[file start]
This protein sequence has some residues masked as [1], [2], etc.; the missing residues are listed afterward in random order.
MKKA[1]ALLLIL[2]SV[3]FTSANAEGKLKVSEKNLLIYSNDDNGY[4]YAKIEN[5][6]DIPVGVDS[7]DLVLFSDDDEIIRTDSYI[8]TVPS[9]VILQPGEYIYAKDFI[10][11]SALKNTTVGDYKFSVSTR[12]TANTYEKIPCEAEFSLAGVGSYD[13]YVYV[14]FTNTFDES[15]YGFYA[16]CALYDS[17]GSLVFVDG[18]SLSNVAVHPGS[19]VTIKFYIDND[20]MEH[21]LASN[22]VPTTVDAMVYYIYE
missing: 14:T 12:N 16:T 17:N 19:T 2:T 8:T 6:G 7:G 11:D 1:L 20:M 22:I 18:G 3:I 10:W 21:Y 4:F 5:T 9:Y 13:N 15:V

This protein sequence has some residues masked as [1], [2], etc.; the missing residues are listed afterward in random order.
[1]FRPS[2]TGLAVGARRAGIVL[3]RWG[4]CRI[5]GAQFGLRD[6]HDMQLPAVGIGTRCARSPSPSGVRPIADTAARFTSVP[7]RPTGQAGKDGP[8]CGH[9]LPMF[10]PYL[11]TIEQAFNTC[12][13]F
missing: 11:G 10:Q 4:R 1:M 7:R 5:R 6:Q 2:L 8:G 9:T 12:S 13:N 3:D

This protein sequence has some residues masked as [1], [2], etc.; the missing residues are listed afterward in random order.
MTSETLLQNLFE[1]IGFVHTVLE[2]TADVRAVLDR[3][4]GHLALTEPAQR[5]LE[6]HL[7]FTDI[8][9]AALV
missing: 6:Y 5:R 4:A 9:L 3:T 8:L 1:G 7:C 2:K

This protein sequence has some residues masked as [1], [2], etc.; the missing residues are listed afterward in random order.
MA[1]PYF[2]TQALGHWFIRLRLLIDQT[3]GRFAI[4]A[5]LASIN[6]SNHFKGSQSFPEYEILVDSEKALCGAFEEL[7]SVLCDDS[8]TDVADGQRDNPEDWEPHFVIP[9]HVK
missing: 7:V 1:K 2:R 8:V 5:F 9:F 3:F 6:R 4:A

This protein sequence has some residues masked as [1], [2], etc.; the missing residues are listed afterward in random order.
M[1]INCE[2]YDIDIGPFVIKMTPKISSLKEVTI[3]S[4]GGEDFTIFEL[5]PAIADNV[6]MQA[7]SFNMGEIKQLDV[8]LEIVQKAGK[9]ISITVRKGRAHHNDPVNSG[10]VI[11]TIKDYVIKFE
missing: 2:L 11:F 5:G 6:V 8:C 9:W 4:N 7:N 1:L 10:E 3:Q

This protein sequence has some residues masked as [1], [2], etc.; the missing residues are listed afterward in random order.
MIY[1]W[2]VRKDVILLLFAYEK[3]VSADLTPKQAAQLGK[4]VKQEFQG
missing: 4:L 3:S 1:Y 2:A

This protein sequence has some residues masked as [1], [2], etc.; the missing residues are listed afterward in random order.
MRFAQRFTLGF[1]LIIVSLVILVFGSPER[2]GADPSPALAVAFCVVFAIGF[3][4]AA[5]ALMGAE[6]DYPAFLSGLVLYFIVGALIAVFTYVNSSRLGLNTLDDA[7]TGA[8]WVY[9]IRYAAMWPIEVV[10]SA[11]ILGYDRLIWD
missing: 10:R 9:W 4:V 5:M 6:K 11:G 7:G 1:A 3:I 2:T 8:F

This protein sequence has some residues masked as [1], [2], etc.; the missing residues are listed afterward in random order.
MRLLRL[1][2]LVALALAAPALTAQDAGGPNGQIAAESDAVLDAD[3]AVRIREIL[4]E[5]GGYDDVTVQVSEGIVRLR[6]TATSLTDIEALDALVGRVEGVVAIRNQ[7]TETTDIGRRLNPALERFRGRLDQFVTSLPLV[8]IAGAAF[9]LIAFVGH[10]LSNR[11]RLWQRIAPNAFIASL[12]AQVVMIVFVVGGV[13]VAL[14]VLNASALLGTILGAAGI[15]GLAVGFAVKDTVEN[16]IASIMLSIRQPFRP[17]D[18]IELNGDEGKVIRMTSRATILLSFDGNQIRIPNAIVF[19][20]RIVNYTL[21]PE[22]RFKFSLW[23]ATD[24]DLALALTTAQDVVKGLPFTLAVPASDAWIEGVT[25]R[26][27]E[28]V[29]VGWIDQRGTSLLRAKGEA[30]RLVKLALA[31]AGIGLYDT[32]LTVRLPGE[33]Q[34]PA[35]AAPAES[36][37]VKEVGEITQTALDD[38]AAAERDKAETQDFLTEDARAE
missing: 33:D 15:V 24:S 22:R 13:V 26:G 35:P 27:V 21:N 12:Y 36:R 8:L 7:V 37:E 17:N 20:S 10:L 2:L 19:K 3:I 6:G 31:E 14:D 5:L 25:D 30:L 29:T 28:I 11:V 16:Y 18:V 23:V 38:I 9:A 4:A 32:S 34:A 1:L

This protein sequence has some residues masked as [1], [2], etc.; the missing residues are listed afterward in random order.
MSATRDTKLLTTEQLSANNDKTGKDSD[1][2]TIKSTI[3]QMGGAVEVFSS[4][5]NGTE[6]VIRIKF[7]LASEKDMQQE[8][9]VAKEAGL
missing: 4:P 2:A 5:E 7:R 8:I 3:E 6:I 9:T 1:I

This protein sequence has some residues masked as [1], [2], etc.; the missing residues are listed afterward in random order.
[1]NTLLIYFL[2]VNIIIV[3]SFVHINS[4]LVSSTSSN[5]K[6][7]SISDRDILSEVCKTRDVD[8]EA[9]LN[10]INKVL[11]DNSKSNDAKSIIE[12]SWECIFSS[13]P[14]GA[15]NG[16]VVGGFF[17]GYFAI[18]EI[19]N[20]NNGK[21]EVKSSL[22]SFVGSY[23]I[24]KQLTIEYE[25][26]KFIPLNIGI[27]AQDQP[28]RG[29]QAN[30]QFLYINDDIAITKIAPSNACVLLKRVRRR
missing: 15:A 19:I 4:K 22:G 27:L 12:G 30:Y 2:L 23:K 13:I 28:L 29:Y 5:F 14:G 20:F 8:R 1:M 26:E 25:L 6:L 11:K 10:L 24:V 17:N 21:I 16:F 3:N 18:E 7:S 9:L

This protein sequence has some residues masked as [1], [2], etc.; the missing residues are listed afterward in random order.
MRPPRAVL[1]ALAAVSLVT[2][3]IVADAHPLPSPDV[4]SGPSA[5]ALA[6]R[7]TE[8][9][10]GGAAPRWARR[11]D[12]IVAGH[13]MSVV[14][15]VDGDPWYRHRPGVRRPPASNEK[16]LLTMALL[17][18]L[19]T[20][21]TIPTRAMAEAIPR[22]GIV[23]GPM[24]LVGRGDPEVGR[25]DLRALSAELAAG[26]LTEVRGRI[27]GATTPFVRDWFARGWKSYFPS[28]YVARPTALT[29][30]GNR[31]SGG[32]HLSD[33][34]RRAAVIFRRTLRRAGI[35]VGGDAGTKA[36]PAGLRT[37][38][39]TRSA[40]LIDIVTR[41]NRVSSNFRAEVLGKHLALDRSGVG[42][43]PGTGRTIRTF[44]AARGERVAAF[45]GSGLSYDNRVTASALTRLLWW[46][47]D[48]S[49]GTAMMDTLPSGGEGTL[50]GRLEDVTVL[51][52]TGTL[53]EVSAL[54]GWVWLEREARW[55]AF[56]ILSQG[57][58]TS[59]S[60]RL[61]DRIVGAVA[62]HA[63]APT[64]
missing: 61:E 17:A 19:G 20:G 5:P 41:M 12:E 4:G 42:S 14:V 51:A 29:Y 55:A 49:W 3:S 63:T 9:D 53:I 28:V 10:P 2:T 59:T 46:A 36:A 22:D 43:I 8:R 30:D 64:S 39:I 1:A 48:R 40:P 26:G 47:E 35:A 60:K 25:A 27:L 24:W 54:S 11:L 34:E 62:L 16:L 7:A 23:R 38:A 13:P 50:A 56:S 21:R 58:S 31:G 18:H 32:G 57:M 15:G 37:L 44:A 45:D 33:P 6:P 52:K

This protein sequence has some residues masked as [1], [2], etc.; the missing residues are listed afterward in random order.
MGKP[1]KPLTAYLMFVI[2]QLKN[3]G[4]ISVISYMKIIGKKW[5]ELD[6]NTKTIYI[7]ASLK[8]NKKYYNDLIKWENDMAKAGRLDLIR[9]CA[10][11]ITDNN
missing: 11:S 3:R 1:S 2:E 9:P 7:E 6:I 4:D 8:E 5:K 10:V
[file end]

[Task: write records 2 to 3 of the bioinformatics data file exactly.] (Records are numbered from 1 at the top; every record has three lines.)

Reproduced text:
This protein sequence has some residues masked as [1], [2], etc.; the missing residues are listed afterward in random order.
[1]FRPS[2]TGLAVGARRAGIVL[3]RWG[4]CRI[5]GAQFGLRD[6]HDMQLPAVGIGTRCARSPSPSGVRPIADTAARFTSVP[7]RPTGQAGKDGP[8]CGH[9]LPMF[10]PYL[11]TIEQAFNTC[12][13]F
missing: 11:G 10:Q 4:R 1:M 7:R 5:R 6:Q 2:L 8:G 9:T 12:S 13:N 3:D

This protein sequence has some residues masked as [1], [2], etc.; the missing residues are listed afterward in random order.
MTSETLLQNLFE[1]IGFVHTVLE[2]TADVRAVLDR[3][4]GHLALTEPAQR[5]LE[6]HL[7]FTDI[8][9]AALV
missing: 6:Y 5:R 4:A 9:L 3:T 8:L 1:G 7:C 2:K